On Saturday when the storm dumped all that water on the city, it was a “100 Year Storm.” That would be fine, if we didn’t already have another “100 Year Storm” two weeks prior. And, if last summer’s flooding of about 70% of the river parishes in the state wasn’t also a “100 Year Storm.” Then, we had a few pumping stations out. First, it was four, then eight and finally sixteen. Then, on Thursday all of our phones went off at about 3 am to tell us there was a fire in the turbine station which provides electric power to the pumping stations. Only a few of the pumping stations from the 9th Ward to Jefferson Parish were working. The mayor kept us updated throughout the day; mostly by making excuses that amounted to the catchall phrase, “who knew?” He’s supposed to know. One of his titles is President of the Water and Sewerage Board.

It turns out that of the 8 or so turbine stations located throughout the city, most of them have been offline for years. Waiting to be repaired. Or rebuilt. When this latest one caught fire there was no backup. Supposedly, as I write, the turbine has been repaired and two backup generators are on their way from Florida. During the highest point of hurricane season.


We have FEMA money to repair the street. To repair our hurricane damaged pumping stations. To repair our turbines. Even to clean the entire system which means pipes and gutter drains. We are talking billions of dollars.

Yet, nothing really gets done.

Well, that’s not true. Some things get done. The man who ran the Sewerage and Water Board decided to retire on Sunday, after word of his lies first surfaced. He leaves at the end of the month with a $176,000 a year pension. Seems that he is a 28 year civil servant.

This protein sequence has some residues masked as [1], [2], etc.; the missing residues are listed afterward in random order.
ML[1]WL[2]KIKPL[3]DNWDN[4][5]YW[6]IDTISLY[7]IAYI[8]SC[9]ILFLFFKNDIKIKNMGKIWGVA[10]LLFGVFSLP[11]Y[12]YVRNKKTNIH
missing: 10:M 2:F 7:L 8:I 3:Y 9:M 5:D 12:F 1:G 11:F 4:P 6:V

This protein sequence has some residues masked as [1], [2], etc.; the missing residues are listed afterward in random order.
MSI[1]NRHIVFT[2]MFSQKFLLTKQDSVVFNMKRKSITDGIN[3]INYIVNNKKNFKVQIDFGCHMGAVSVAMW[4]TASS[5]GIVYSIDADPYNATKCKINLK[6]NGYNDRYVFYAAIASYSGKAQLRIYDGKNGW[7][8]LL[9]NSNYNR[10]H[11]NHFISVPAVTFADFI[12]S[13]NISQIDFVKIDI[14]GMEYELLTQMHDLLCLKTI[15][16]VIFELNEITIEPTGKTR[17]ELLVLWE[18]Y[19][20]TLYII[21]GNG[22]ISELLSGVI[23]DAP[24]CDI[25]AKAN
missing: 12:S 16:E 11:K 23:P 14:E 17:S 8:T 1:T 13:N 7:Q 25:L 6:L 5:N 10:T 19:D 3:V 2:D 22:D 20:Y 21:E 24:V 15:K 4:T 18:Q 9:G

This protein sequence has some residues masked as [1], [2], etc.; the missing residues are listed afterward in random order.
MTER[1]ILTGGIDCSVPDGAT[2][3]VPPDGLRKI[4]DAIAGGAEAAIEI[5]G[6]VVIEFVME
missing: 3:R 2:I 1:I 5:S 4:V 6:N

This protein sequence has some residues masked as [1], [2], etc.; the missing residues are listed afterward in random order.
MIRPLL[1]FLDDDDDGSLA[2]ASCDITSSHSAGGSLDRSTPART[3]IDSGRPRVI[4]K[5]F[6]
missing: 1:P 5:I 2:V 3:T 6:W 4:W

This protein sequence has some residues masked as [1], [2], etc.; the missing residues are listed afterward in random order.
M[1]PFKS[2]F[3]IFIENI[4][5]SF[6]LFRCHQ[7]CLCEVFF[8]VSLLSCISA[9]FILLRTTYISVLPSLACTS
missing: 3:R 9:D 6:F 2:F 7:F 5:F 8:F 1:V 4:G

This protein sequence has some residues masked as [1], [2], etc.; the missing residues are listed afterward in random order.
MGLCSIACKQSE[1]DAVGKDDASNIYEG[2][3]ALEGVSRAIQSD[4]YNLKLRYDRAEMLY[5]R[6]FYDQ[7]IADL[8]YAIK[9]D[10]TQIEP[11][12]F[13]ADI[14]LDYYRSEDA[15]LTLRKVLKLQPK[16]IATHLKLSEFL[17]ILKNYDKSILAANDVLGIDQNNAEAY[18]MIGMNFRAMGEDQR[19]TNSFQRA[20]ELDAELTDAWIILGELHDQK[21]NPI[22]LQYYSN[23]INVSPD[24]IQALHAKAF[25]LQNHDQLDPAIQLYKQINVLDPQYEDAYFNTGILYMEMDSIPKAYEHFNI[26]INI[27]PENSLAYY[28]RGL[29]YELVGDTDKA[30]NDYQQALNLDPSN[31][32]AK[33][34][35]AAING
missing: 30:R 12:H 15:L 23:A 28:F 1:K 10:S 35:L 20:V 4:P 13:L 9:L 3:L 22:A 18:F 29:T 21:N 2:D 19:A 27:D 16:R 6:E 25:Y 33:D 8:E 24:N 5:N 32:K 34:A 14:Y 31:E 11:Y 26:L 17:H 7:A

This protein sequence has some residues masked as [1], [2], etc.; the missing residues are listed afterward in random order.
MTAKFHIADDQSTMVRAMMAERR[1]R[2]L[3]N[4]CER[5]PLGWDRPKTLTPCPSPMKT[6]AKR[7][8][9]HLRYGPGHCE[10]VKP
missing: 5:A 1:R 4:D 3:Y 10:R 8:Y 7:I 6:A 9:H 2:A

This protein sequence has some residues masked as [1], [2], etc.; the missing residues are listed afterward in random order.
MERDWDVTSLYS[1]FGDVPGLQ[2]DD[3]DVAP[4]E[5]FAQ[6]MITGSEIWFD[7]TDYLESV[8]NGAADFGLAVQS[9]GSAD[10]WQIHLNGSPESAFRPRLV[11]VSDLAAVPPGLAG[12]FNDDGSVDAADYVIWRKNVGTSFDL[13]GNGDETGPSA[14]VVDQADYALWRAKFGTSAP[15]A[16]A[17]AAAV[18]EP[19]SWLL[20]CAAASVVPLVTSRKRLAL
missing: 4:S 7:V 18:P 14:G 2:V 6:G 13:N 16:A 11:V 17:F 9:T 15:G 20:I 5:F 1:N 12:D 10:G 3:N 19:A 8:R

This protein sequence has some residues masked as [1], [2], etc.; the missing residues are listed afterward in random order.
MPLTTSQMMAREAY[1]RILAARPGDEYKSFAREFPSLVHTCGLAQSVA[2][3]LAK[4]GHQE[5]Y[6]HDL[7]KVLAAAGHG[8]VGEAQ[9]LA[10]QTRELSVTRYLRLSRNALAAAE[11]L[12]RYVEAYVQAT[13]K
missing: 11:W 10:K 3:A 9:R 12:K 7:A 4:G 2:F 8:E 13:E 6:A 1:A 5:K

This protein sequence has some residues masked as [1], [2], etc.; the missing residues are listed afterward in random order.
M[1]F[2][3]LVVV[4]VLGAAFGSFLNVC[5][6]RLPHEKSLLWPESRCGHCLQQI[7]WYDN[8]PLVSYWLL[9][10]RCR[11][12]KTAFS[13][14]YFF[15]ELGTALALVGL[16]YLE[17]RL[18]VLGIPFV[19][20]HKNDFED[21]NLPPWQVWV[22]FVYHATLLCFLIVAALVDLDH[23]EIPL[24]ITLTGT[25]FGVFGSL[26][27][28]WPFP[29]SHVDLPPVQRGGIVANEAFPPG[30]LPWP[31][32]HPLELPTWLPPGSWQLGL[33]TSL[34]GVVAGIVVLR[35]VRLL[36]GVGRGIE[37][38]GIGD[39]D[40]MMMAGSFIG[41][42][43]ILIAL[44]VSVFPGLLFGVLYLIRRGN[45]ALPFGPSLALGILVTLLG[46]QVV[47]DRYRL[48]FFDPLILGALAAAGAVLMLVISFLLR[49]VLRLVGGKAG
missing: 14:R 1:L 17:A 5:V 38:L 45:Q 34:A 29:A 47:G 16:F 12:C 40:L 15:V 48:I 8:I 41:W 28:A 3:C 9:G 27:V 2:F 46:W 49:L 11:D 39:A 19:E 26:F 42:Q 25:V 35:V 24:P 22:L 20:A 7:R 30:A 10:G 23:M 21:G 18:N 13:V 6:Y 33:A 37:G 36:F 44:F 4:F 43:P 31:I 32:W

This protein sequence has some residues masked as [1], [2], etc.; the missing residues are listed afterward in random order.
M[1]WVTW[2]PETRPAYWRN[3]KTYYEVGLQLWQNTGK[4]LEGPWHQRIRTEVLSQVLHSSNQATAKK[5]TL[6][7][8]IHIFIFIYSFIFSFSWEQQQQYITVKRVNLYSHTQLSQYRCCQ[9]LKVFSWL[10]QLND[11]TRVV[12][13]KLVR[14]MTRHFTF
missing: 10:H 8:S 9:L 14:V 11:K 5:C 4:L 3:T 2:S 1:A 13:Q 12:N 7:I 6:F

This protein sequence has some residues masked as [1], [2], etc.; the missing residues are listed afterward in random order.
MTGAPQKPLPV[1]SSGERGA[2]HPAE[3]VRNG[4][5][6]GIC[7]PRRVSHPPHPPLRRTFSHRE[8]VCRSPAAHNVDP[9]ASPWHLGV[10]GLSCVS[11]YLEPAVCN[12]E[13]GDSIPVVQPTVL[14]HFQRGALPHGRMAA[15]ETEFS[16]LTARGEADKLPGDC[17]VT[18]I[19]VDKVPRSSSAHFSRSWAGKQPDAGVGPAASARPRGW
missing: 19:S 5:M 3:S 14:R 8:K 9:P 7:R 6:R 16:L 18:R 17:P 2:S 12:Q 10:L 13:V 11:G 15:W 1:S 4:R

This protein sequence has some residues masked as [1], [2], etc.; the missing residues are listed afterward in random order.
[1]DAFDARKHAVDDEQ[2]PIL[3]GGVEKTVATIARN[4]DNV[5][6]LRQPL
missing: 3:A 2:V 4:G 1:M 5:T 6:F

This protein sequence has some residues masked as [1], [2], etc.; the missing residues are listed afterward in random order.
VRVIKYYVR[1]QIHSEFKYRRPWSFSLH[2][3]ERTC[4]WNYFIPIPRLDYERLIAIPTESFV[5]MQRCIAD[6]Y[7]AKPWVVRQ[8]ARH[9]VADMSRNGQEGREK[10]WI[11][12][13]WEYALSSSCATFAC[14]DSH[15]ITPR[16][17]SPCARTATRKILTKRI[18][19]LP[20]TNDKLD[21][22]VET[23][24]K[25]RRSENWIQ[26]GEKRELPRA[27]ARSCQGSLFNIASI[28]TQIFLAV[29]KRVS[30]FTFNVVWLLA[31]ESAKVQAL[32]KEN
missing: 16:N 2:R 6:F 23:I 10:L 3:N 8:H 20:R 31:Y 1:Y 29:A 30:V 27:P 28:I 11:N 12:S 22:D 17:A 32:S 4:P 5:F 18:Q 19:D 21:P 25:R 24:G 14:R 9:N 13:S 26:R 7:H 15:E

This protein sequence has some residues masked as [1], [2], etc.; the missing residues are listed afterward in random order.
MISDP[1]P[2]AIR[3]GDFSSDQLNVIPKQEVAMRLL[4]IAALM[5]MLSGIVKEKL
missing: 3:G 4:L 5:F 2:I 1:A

And, I wonder about the state of my city.

Think about it. People retire after 20 or 30 years of city employment. After 20 or 30 years of not doing a good job. And, they get rewarded for it when they retire. They leave the city worse than they found it.

Now, the mayor is bringing in an outside firm to stabilize the water board since so many top officers were forced out in a matter of days. No bid. No city council approval. Follow the money. My money. My neighbor’s money.

And, I wonder about the state of my city.

At the end of the day, everything has gotten worse in the six years since I’ve been back. Much worse.

Oh yeah.

The mayor thinks he would be a good presidential candidate in 2020.

Good Lord.




13 Replies to “New Orleans”

  1. I am astonhished and yet I am not that much. Alas! I’m reading Paul Theroux’s latest book on travelling the south of the US, and more then once he puts that the state of decline and deprevation he encounters reminds him of Africa. I’m from the Netherlands, a delta basicly, just like the area around New Orleans. Managing water is not particular easy but it’s not that hard either. It’s, well, mostly a matter of funding. The same counts for safety and ‘managing’ crime. It’s sad to think that a major natural dissaster fundamentally seems to have changed a, perhaps mostly cosmetic, thriving city. I wish you and your fellow citymen and -women all the best!

    Liked by 1 person

  2. Words fail me … so I find my self stealing the words of the man who drove me out to Vacherie to visit plantations during my most recent visit: “Half the state is under water and the other half is under indictment.”

    The photo is amazing … and the words that go with it point to storms on so many levels.


    1. It’s not really my beloved city anymore. As far as us go, we are located on one of the few ridges in the city. The house — built in 1854 — has never flooded. It just cost us $7 million to bring in new backup generators. I have no idea what the crews running them will cost. The only thing I’m sure of is that the potholes on my street probably won’t get fixed for another 100 years… except when I pour Mardi Gras beads into them and cover them with fake asphalt from Home Depot. This, of course, is illegal. But when the NOPD beat cops pass by, they park next to my work, turn on their lights and make sure I don’t get hit by passing traffic. They don’t like potholes either. 🙂

      Liked by 1 person